It is amazing that all this came from posting a photo of an ashtray on the internet. I am very happy to be able to share the artistic photos and the obvious pride Brian has for his family. The factory is still there, though no longer bleaching cotton, and now part of its human story has been brought back to life thanks to Brian.





I am very happy to announce that after a 20 year wait, I have acquired the complete archive of Manchester’s most successful ticket printer, B. Taylor – including largest textile ticket collection in the world.


The plain looking books below are just part of the collection, but contain thousands of tickets for merchants selling fabric across the world from the 1800’s to about 1940.


Just one of the 65 books above contains 2,000 different tickets!



bk12f sample spread of the book contents DSC00012 sample spread of the book contents


DSC00018 original drawings and copyright applications


DSC00033 original painted artwork for the tickets original artwork for the tickets original artwork for the tickets

The collection also includes tens of thousands of tickets from around the world, plus ephemera including adverts for the printer, trademark applications, invoices, photographs and even the original painted artwork and names of the artists who created them. A complete history of ticket creation, printing and trade.

B-Taylor-ADVERT Advertising showcard

Along with the 2,000 stamps, masses of artwork, unique archive material sourced from Manchester warehouses, personal interviews with merchants and textile workers over the last 20 years, this is now the most comprehensive collection in the world.

The point of this website is to show the amazing art and marketing used by Manchester textile merchants, which has been largely ignored or dismissed as “commercial art”.

Please get in touch if you are a publisher, museum, graphic designer, typographer, fashion/textile designer or historian and are interested in any collaborations.

Note that I have put this material on the website from my own personal collection, with many items and much of the information gleaned from personal interaction with those involved in the trade.

I am always happy to help those who are interested in this subject, but please follow in the spirit of this website by not copying any information or images without my permission.



Art Update

by admin on 22/03/2015

A very important part of owning a collection such as this, is that it continues to be used in the way it was intended. Obviously I am not a fabric merchant but, like a classic ferrari that is kept in an air conditioned storage facility, to stop using the stamps would be a shame.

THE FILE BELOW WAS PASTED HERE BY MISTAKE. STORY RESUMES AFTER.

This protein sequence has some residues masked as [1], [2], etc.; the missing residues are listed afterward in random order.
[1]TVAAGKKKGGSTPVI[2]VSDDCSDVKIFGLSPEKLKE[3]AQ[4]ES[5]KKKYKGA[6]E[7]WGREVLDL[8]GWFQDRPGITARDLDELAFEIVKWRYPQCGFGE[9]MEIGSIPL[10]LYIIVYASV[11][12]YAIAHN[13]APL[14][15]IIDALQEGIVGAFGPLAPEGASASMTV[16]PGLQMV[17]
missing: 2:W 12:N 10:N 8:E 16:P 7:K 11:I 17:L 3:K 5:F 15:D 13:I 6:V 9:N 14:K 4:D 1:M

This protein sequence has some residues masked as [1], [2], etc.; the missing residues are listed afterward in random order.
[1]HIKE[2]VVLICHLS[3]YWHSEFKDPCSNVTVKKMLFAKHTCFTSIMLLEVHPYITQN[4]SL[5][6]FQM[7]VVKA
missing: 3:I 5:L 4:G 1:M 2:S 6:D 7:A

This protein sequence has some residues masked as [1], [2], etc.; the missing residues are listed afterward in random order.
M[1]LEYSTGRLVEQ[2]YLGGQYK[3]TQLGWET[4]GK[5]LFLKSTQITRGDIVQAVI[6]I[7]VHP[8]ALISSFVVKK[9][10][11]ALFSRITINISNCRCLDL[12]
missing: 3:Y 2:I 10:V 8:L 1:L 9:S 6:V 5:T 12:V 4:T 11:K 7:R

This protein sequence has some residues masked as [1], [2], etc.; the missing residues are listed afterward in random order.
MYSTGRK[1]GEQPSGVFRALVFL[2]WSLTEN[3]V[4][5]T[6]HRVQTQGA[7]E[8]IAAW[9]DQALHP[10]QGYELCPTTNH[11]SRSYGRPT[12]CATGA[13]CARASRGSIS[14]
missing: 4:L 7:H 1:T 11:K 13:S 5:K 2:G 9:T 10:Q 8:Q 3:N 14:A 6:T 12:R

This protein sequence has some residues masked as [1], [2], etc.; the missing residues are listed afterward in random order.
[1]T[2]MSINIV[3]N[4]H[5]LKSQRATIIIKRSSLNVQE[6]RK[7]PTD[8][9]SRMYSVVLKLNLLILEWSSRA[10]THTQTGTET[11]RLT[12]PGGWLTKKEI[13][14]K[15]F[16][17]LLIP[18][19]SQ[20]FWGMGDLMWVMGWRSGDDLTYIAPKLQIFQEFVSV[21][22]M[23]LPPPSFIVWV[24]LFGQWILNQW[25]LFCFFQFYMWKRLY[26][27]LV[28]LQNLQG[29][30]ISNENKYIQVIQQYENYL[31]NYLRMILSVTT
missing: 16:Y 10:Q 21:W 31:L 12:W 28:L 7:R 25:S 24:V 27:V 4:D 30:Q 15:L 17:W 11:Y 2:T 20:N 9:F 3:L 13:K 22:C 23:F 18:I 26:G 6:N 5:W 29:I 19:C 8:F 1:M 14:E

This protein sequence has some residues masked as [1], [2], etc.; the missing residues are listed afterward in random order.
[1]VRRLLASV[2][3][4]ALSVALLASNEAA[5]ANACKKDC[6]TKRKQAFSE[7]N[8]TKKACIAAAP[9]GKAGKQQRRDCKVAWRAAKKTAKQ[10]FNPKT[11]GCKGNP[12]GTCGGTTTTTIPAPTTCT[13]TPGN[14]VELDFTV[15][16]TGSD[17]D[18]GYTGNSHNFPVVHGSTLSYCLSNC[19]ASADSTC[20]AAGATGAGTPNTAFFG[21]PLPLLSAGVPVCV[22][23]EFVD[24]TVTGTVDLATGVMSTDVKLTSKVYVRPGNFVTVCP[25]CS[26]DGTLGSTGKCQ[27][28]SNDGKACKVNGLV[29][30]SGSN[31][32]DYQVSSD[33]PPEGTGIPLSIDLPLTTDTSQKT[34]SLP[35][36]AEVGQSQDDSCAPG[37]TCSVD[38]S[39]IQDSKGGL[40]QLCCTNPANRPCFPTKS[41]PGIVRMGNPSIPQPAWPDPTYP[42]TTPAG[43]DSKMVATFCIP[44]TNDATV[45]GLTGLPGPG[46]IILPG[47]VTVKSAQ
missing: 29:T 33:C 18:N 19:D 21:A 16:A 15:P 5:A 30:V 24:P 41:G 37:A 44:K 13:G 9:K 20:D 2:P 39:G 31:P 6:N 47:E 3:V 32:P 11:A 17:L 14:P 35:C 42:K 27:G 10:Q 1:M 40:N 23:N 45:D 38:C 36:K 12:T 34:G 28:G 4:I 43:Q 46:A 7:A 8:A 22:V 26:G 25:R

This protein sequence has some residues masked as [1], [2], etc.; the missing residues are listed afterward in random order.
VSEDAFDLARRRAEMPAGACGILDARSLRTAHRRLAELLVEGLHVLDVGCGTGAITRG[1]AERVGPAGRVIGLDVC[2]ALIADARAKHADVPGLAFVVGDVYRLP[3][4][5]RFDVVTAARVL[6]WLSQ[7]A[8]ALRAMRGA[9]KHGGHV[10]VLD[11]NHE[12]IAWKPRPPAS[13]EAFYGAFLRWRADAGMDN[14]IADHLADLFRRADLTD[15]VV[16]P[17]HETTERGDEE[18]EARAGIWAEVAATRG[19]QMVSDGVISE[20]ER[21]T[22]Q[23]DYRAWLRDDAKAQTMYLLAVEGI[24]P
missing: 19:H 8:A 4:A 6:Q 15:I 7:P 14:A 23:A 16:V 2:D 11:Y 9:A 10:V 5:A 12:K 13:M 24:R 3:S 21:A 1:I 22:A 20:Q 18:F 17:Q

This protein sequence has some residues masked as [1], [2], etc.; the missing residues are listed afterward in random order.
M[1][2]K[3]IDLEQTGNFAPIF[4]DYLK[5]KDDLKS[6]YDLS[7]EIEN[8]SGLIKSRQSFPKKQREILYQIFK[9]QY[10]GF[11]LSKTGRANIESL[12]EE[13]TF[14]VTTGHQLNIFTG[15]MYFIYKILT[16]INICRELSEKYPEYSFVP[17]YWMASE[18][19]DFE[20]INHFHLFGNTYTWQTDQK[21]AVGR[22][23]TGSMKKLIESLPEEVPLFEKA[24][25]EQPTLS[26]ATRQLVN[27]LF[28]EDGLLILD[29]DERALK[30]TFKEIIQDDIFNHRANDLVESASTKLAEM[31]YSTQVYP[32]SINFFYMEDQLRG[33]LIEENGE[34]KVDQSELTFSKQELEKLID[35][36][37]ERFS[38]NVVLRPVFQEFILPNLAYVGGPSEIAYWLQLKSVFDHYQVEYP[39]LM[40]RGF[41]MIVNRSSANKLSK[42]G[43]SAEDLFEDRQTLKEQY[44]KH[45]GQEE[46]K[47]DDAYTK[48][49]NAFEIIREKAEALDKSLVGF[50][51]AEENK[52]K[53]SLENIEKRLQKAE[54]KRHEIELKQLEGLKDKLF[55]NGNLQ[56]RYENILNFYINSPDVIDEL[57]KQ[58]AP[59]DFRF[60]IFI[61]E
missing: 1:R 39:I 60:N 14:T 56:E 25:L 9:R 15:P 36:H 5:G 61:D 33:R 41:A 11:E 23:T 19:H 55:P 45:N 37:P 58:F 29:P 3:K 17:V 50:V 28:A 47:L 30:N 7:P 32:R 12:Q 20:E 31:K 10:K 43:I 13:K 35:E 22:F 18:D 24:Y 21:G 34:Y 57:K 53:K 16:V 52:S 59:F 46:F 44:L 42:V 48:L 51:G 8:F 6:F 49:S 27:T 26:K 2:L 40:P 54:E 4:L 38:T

I have therefore had long standing collaborations with those who appreciate and want to incorporate the art in their work. This has ranged from political art at Zuccoti Park, through to celebratory art for Earth Wind & Fire and performance pieces during ArtBasel.
The only rule I have is that there is no charge for the art created.
In that vein, I have for the last few months, had a Sunday Art Open Day where anyone can come and enjoy using the stamps to create whatever they want.

No judgements.

Below are a few examples from all ages of artist…


Chinese ticket book and translations

by admin on 30/01/2015

I thought it about time that I had some of the Chinese tickets translated.

The style and printing of tickets, or “Chops” as they were often referred to, was designed to replicate the silk paintings that were familiar to Chinese buyers.


China was a huge market for the Manchester textile trade and the diversity and care of how the trademarks were chosen was no different than that for the Indian or African market. To a western eyes that do not know the fables or spiritual references such as myself, the images can often look repetitive and indistinct. However, on having just a few tickets translated in the following (flash based) ebook….







(Click this book image or the link below for the ebook)

…it becomes more obvious that symbolism – such as a pearl in an oyster signifying a baby boy for instance, and locally recognizable figures such as warriors from stories, or Thunder Gods from fables again proves that Manchester merchants knew exactly what images would attract buyers to their particular brands.

The ticket book dates from around 1910 but the designs may have been created years earlier. I have no doubt after seeing original artwork for these tickets, that Chinese artists would have been employed as ticket illustrators by the big printers (B Taylor employed 20 full time artists) in Manchester, rather than train Western artists to draw in a Chinese style.

The ideas for the designs would have sometimes been suggested by the Chinese fabric importers and merchants, or by the agents and salesmen of the Manchester merchant firms, to ensure their local relevance.


One of the readers of this website recently contacted me regarding a stamp she owned and needed information on. After looking at images of the stamp and the name of the merchant E. PAVENSTADT & Co that she noticed on the side of the stamp once I asked her to look, I concluded that it was a typical, though impressively large, trademark stamp.